Difference between revisions of "Arduino with linux"

From Organic Design
(packages for avr-gcc)
m (Building software for Arduino under linux)
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*[http://www.pcb-europe.net/pipermail/developers_arduino.cc/2007-March/000269.html About the command line approach]
*[http://www.pcb-europe.net/pipermail/developers_arduino.cc/2007-March/000269.html About the command line approach]
*[http://electrons.psychogenic.com/articles/Makefile.tpl Sample Makefile]
==Sample code==
==Sample code==
*[http://javiervalcarce.es/wiki/Program_Arduino_with_AVR-GCC Program Arduino with AVR-GCC]
*[http://javiervalcarce.es/wiki/Program_Arduino_with_AVR-GCC Program Arduino with AVR-GCC]

Revision as of 08:40, 22 September 2008

Arduino is a small computer that connects to the pc with usb. Under debian with a 2.6.18-6-686 kernel it is detected automatically by the usbcore driver. Make sure the link on the Arduino is set to usb power and plug it into the powered on pc. The green LED on the Arduino should light.



and you should see some messages like this at the end of the output.

usb 1-2: new full speed USB device using uhci_hcd and address 4
usb 1-2: configuration #1 chosen from 1 choice
ftdi_sio 1-2:1.0: FTDI USB Serial Device converter detected
drivers/usb/serial/ftdi_sio.c: Detected FT232BM
usb 1-2: FTDI USB Serial Device converter now attached to ttyUSB0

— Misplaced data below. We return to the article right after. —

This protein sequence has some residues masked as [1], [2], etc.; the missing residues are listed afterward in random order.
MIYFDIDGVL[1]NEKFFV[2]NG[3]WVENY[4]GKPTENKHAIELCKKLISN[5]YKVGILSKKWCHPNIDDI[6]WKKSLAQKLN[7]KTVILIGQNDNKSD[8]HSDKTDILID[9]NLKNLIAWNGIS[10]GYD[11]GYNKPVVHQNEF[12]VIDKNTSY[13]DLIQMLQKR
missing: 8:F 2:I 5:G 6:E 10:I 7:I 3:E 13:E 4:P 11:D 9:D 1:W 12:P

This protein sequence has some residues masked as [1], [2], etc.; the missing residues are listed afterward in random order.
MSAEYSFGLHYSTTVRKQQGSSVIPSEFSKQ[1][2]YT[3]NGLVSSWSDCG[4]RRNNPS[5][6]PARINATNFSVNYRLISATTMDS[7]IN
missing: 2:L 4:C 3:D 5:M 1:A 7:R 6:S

This means the Arduino has been detected. There will now be a device in /dev called ttyUSB0 or similar.

ls /dev/ttyUSB*

This is a normal character device and you can send text to it or read from it very simply.

echo foo > /dev/ttyUSB0

The text foo is written to the Arduino over the serial usb line. You should see the small orange LED flicker as the data is recieved by the Arduino. Of course data can be sent in both directions. If you want to read from the Arduino you can do:

tail -f /dev/ttyUSB0

In order for anything to happen, the Arduino must have some kind of program that sends output, otherwise you will see no result.

Building software for Arduino under linux

The Arduino project provides an integrated IDE enviroment to work with your Arduino. This is great if you've never programmed before and are running Windows, Mac OS or Ubuntu desktop enviroments.

Some people prefer to do the programming with a text editor and use make to compile their code. There are a number of free programs that help you to do this. The Arduino uses the Amtel AVR ATMEGA series of microcontrollers.

apt-get -y install gcc-avr avr-libc avrdude

Sample code